Last season, I created a dry creek bed for a desert landscaping project. I thought you might be interested in some of the tips I learned along the way. Here’s how to build a dry creek build quickly and easily, while making sure that it stands the test of time.
Here’s a picture of the project I did last year. You can see that the rocks are still very much in place, despite the strong winds we often get in Central Texas. This is due to the strong borders I created to shape this particular creek bed.
As with any other landscaping projects, there are many ways to build a dry creek bed in your yard. There are many different types of rock you can use … different ways to shape the border … different accent plants you can use. You get the idea. Lots and lots of choices along the way. So don’t take my approach as being set in stone (pun intended). This process worked well for me, and I was happy with the finished product. But you can certainly tweak this approach to suit your own needs. With that being said, let’s talk about specifics.
Building a Dry Creek Bed – The “Brandon Method”
- Ground preparation is the first thing you need to do, regardless of how you end up building the creek bed. You need to (A) identify the area where you want to put the bed, and then (B) clear it of vegetation and other obstructions. Nothing mysterious about this process. Just dig up the grass and weeds, and remove anything else that’s in your path.
- Next, you need to map out the general shape and “flow” of your dry creek bed, which can be done in several ways. You could use landscaper’s paint for this process, scrape the border with a shovel tip, or just use the border stones to mark the path. Whatever works for you. You can adjust the shape as you go, if necessary.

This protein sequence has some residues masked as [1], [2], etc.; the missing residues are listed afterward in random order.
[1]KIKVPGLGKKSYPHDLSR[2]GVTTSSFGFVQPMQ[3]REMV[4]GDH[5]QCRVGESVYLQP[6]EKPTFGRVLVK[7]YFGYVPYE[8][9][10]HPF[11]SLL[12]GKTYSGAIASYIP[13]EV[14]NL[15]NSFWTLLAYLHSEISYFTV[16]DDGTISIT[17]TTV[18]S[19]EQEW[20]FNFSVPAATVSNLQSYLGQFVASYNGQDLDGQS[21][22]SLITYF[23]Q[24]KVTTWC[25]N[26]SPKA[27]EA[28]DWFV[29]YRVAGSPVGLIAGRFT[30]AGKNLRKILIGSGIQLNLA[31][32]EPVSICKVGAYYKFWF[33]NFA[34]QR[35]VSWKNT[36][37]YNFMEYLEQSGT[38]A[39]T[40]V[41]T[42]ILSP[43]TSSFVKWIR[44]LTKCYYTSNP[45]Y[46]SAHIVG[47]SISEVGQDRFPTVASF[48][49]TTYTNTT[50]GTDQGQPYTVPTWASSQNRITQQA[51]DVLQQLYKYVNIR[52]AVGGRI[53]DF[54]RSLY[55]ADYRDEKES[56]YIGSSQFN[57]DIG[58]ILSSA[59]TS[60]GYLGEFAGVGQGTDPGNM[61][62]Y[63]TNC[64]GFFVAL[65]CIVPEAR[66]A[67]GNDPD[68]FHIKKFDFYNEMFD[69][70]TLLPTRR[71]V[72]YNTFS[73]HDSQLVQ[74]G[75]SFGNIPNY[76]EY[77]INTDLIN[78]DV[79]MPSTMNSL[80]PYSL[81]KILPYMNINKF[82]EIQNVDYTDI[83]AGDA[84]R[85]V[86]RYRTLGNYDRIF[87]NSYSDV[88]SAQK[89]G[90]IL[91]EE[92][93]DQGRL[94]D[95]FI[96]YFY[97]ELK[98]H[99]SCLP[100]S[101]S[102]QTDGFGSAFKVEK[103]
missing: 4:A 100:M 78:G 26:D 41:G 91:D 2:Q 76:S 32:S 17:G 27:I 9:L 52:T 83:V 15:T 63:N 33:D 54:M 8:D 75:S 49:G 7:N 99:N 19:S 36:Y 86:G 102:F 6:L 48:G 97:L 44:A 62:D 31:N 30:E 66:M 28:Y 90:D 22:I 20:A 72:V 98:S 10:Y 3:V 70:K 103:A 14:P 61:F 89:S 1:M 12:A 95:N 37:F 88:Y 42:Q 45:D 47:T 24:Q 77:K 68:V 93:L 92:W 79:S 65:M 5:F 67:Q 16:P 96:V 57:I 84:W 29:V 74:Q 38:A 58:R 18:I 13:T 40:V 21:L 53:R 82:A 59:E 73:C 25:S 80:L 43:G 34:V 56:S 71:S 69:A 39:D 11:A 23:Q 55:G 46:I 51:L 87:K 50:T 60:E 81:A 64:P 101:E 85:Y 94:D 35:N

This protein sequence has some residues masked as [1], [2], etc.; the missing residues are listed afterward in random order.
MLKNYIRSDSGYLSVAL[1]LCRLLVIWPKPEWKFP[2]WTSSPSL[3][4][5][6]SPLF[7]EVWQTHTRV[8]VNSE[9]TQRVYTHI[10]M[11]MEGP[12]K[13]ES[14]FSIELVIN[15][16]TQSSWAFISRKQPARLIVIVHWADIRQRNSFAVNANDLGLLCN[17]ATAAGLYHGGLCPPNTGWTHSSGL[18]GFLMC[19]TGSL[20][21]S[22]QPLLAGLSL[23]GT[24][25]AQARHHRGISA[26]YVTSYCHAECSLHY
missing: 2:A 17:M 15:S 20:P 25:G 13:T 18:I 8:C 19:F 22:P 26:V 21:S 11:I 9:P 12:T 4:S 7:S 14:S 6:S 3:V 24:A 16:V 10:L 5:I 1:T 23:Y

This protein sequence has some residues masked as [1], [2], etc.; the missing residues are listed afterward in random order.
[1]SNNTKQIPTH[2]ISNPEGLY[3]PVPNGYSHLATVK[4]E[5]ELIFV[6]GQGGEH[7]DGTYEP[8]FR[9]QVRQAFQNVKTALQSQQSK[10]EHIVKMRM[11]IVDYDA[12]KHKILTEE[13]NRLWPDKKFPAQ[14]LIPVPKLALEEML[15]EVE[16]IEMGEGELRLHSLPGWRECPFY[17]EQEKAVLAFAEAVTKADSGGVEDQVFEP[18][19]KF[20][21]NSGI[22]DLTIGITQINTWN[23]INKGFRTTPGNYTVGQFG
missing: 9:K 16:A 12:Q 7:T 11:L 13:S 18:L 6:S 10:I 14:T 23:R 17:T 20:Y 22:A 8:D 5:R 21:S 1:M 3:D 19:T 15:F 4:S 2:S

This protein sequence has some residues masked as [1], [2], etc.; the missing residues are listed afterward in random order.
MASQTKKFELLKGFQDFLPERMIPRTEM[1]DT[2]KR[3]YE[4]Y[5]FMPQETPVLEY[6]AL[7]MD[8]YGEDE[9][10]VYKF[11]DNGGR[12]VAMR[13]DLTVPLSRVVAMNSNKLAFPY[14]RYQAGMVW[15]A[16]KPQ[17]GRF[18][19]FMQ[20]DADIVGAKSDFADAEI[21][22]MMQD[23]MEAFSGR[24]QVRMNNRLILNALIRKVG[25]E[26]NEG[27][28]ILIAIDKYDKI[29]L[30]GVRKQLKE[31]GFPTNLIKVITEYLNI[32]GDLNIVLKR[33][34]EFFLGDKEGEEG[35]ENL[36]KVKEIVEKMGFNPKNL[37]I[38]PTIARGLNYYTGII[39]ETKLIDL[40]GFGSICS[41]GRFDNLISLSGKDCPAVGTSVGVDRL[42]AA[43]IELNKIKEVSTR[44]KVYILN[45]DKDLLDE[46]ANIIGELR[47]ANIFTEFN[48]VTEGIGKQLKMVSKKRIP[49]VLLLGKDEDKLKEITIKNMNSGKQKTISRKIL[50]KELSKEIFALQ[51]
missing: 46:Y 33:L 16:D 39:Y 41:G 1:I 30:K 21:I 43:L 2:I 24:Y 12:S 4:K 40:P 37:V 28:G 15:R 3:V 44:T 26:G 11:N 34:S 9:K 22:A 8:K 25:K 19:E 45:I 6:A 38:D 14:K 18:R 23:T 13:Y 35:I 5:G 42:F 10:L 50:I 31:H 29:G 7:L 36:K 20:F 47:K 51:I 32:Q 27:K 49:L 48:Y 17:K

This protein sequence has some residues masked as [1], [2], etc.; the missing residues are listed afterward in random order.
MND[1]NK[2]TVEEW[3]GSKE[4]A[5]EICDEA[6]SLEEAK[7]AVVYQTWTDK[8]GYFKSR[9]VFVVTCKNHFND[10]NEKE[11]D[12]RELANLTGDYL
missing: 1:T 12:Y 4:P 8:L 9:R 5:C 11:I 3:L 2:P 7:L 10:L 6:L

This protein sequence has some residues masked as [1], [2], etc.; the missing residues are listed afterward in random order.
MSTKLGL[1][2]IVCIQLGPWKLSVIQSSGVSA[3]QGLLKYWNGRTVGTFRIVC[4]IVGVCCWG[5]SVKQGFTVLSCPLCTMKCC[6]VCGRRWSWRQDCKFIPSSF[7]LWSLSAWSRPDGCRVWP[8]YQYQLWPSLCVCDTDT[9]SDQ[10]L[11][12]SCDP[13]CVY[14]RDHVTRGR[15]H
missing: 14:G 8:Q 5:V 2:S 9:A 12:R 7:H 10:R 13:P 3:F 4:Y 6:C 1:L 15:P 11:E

- Once you’ve identified the area where your bed will go, you need to put down a weed blocking fabric of some kind. This is particularly important if you removed a bunch of grass and/or weeds. In nature, dry creek beds often have plants growing out of them. But in a yard, this just makes it look unkempt. You can put a few plants or grasses in the bed, if you want. But you don’t want weeds sprouting everywhere. So put some fabric down before building the finished product.
- Once you’ve got your weed cloth down, you might want to lay a foundation of decomposed granite, or some other stone-based mulch. (See the picture above for an example.) This step is optional, but it will help keep your rocks in place. The stones that make up your border can nestle down into the DG mulch, which helps keep them in place. Of course, if you’re using sizable rocks for the edges of the creek bed, you can probably skip this step. You’ll have to play it by ear.
- Now you’re ready to build the borders of your creek bed. This is simply a matter of placing the larger stones along the path you sketched out in step #2. You can use a variety of landscaping locks for this purpose. In the project / picture above, I used what’s commonly referred to as rainbow rock (named for its color variety). I like to pile the rocks along the border. Placing them in a neat line, end to end, looks too man-made in my opinion. You can also scatter a few of the border stones in the middle of your dry creek bed, for good measure. This will make it look more natural.
- Once the border is solid, you’re ready to fill it with smaller stones. Here again, you have a wide variety of options. Most Home Depot stores sell a product called “river pebbles,” and these work well for this kind of project. They actually come from rivers, and they’re polished smooth by the water current. So they look very natural in a creek bed project. This stuff never goes as far as you think it will, though, so buy more than you think you need. A thicker layer is better than a thin one.
- The last step is optional but highly recommended. In nature, creeks usually wind around rocks, trees and elevated areas. This is what makes them follow a serpentine pattern. So you might want to put some small boulders and plants inside the curves of your bed. You can see one example of this in the picture above. The dry creek bed in the photo is winding around a limestone outcropping, complete with some lantana and pink gaura. Though you can’t see it in the picture, the bed winds around some other boulders and plants as well. This is what makes a landscaping project look more natural — you have to mirror what happens in nature.
So there you have it, how to build a dry creek bed in seven easy steps. I hope you found this lesson helpful, and I wish you well in your future landscape projects.